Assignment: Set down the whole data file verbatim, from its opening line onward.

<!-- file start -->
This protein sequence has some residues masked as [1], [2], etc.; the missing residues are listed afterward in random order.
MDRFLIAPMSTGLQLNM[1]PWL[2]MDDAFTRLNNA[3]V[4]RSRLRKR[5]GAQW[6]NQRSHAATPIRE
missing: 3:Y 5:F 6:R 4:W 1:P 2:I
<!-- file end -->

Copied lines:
This protein sequence has some residues masked as [1], [2], etc.; the missing residues are listed afterward in random order.
MDRFLIAPMSTGLQLNM[1]PWL[2]MDDAFTRLNNA[3]V[4]RSRLRKR[5]GAQW[6]NQRSHAATPIRE
missing: 3:Y 5:F 6:R 4:W 1:P 2:I